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Surface spreading of biochar

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  • fareastbiochar
    I recall discussion / concern over surface application of biochar... - loss due to erosion - application in forests & potential loss in fire scenario. There
    Message 1 of 2 , Mar 8, 2010
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      I recall discussion / concern over surface application of biochar...
      - loss due to erosion
      - application in forests & potential loss in fire scenario.

      There has also been discussion on biochar mobility related to worms & terra preta.

      Darwin may have some answers...
      http://www.stuff.co.nz/blogs/opinion/3417091/How-Darwin-opened-a-can-of-worms-in-New-Zealands-soil

      Maybe some research has been done on biochar mobility?
      This may be important for forest applied biochar for carbon storage?
    • Richard Haard
      Conference report: Paper presented at society for ecological restoration last month indicated no benefit from biochar applied to surface. No indication of
      Message 2 of 2 , Mar 9, 2010
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        Conference report: Paper presented at society for ecological restoration last month indicated no benefit from biochar applied to surface. No indication of movement into soil after 1 growing season in a natural prairie....

        My own observations: frost heave tended to bring larger pieces to surface. 

        When rototilled into the soil and incompletely mixed, signs of the mottled patches of dark earth remain exactly same alignment after 20 weeks.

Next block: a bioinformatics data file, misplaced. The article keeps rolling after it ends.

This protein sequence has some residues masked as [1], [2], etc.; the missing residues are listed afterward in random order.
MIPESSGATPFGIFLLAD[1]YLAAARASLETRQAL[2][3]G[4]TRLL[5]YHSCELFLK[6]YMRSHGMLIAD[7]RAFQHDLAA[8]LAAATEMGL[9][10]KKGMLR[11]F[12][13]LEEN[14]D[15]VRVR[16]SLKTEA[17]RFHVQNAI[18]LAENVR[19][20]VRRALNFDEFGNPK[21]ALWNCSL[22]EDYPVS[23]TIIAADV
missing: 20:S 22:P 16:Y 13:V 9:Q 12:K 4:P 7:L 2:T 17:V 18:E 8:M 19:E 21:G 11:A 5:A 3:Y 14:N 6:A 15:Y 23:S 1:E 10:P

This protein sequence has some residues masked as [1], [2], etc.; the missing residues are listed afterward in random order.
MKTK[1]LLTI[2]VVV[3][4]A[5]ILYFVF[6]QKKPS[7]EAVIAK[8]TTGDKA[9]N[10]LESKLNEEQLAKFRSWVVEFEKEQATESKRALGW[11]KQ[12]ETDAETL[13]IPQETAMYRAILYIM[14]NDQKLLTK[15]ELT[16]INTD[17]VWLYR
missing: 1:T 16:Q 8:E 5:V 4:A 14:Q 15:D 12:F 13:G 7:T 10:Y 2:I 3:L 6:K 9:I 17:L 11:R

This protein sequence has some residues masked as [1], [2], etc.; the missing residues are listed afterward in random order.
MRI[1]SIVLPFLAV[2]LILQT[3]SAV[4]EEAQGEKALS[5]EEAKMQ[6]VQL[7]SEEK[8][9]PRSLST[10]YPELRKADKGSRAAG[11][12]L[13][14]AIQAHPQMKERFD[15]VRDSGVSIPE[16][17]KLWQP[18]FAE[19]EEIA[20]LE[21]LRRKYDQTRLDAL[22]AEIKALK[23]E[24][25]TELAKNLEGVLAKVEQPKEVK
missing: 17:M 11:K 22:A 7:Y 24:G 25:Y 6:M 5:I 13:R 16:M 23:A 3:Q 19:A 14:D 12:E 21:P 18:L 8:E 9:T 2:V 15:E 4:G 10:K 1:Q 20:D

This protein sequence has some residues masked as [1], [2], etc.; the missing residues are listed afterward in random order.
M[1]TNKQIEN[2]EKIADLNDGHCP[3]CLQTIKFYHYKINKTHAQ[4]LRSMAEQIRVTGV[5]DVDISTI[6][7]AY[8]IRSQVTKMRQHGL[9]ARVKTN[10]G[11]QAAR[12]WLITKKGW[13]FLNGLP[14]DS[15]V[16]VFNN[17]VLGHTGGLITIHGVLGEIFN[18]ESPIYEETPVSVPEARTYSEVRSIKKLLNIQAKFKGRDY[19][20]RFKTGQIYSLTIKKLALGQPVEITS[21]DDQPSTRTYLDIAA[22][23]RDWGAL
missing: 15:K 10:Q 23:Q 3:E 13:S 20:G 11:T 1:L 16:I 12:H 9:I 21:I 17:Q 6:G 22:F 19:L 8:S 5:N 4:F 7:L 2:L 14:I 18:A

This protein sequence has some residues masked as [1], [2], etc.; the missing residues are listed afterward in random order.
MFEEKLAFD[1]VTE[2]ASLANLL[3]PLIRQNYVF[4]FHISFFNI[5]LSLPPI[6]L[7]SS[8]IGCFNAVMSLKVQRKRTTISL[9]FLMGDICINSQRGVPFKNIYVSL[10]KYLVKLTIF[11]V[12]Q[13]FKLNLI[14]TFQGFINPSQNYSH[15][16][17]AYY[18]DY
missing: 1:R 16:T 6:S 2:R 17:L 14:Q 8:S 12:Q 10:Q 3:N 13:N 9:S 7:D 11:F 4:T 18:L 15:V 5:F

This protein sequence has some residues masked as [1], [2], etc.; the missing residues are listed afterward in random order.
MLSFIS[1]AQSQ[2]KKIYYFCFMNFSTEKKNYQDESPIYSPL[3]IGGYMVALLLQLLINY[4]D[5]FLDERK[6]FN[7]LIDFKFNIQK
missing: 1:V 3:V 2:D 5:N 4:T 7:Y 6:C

In forest surface deposition of litter will bury biochar rapidly. Especially our conifer/mixed location.  I have spent time looking at horizontal deposits of naturally deposited charcoal and remains of old burns that are essentially immobile but involved in organic horizon of the soil. 

        Have you onserved same in your location?

        Rich


        On Mar 8, 2010, at 12:05 AM, fareastbiochar wrote:

         

        I recall discussion / concern over surface application of biochar...
        - loss due to erosion
        - application in forests & potential loss in fire scenario.

        There has also been discussion on biochar mobility related to worms & terra preta.

        Darwin may have some answers...
        http://www.stuff. co.nz/blogs/ opinion/3417091/ How-Darwin- opened-a- can-of-worms- in-New-Zealands- soil

        Maybe some research has been done on biochar mobility?
        This may be important for forest applied biochar for carbon storage?


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